A three-case exhibition “Eternal Life in Ancient Egypt” opened April 5 at the Smithsonian’s National Museum of Natural History, offering an examination of ancient Egyptian burial practices that will include mummies from Smithsonian collections. The three cases are a preview of a larger exhibition that will open this fall and spotlight Smithsonian science, showing how museum experts have gleaned important insights into the ancient world.
Image right: Egyptian mummy and coffin, 150 BC-50 A.D. Within these wrappings is the mummified body of a man who died 2,000 years ago. (Photo by Chip Clark)
The April 5 exhibits, “In the Mummy’s Tomb,” “Making a Mummy” and “What’s in a Face,” focus on Egyptian burial rites. Visitors explore Egyptian cosmology and learn about burial rituals through recreations of tombs, a step-by-step tutorial on the mummification process and a display of six mummy masks that will bring them face-to-face with the once-living people who now lie beneath linen wrappings.
Image left: Man’s mummy mask, 200-30 B.C. Mummy masks ensured the dead could be whole again. Even if the actual head were lost or damaged, a mask guaranteed the reunion could still take place. (Photo by Eric Long)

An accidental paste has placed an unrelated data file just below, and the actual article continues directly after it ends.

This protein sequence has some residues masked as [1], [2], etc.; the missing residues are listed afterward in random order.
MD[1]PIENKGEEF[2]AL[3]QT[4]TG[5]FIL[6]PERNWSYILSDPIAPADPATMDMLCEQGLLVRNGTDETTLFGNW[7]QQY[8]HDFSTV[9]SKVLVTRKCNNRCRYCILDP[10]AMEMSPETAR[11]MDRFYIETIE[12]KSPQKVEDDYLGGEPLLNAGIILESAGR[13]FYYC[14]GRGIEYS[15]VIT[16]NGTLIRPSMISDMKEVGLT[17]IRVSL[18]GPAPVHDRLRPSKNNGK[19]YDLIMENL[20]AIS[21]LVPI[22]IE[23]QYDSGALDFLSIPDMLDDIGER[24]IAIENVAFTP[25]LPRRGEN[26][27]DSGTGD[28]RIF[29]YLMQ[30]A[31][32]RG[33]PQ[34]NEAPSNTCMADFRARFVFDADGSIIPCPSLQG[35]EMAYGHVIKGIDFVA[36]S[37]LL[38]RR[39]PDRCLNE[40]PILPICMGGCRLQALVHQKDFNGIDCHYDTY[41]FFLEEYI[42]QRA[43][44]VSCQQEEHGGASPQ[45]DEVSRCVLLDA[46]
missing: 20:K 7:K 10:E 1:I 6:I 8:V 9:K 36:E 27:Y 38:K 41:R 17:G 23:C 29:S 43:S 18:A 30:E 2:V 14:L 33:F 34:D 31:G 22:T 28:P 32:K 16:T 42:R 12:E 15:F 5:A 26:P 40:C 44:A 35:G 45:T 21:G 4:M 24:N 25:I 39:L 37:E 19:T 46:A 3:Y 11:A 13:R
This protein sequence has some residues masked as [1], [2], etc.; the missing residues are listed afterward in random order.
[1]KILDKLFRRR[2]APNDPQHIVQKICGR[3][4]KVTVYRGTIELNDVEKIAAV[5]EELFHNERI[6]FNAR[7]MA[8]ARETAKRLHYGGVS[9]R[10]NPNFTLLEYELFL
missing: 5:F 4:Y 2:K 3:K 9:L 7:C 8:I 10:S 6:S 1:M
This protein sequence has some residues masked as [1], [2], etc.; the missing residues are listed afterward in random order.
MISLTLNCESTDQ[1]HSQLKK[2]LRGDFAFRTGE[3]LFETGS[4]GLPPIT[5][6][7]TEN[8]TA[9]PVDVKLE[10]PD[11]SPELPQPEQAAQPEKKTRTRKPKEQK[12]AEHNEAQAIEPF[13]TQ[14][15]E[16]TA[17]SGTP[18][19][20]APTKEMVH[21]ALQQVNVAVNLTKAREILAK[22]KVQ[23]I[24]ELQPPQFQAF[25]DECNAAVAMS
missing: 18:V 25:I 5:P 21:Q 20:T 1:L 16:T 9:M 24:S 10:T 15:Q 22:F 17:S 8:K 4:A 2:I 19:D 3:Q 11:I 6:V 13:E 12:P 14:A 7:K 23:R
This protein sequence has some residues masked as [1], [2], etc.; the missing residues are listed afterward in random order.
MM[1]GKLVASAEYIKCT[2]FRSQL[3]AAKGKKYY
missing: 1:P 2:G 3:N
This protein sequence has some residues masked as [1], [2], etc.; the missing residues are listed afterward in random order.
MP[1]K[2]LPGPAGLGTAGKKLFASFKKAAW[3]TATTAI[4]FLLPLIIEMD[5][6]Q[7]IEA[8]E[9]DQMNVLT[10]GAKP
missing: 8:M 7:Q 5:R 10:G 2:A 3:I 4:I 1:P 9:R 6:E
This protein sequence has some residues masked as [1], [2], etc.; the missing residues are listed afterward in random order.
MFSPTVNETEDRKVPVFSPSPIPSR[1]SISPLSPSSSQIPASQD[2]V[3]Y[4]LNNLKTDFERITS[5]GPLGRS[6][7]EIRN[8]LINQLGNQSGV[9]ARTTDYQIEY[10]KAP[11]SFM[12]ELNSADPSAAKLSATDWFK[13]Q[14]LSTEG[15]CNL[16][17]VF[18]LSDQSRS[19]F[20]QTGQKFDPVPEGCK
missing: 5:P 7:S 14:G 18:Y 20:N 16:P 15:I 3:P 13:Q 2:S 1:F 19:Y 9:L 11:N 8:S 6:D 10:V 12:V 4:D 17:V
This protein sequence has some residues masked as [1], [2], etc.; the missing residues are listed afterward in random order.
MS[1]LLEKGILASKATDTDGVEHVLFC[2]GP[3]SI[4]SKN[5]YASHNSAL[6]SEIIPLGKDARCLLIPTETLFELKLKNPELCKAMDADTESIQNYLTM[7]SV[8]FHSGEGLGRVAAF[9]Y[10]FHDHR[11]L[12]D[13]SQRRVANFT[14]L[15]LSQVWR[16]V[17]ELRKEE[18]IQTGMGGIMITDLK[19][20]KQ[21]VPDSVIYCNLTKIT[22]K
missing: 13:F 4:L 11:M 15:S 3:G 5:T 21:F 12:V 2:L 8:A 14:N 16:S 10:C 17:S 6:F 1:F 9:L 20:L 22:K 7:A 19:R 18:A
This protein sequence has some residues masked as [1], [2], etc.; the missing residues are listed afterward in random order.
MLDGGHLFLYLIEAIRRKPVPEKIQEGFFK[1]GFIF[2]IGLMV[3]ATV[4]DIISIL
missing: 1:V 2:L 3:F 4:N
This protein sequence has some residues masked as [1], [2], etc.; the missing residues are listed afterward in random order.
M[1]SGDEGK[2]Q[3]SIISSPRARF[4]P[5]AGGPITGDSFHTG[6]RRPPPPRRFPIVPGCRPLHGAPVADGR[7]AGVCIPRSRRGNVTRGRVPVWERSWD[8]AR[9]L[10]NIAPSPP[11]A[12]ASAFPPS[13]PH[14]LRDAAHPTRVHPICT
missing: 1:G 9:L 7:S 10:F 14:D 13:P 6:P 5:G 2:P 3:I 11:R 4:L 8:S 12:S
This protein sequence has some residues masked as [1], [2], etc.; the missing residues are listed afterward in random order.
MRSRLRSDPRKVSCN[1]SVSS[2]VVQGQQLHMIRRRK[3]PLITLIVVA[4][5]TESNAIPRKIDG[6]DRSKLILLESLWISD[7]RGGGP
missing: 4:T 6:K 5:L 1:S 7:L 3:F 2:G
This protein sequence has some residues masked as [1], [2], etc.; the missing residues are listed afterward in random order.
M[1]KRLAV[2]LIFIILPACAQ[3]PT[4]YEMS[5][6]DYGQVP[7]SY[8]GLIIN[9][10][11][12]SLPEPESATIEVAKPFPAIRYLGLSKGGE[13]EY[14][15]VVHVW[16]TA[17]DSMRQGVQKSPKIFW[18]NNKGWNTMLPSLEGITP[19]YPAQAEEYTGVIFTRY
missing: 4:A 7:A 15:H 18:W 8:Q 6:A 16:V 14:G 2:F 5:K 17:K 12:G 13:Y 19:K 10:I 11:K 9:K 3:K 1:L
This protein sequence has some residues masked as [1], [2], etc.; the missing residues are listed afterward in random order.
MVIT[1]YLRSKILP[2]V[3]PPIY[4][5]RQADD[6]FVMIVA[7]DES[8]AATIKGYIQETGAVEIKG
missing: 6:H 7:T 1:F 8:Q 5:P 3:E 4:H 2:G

“This exhibition will feature mummies and other spectacular objects from our collections on display for the first time,” says Melinda Zeder, curator of Old World Archaeology in the Department of Anthropology. “We invite visitors to find out more about Egyptian tombs, mythology, mummies and the window they give us into ancient Egyptian life and preparations for eternity.”
Image right: Canopic jar, c. 400-200 B.C. Containers like these held the deceased’s lungs, stomach, liver, and intestines. The jackal, Duamutef, is guardian of the stomach. (Photo by Eric Long)
On Nov. 17, the museum will debut its largest exhibition of ancient Egyptian mummies and artifacts to date with more mummies on display than ever before, some of which have never before been seen by the public. The exhibition will focus on Smithsonian science and what museum experts have learned about burial practices, health, disease and demographics from studying mummies.
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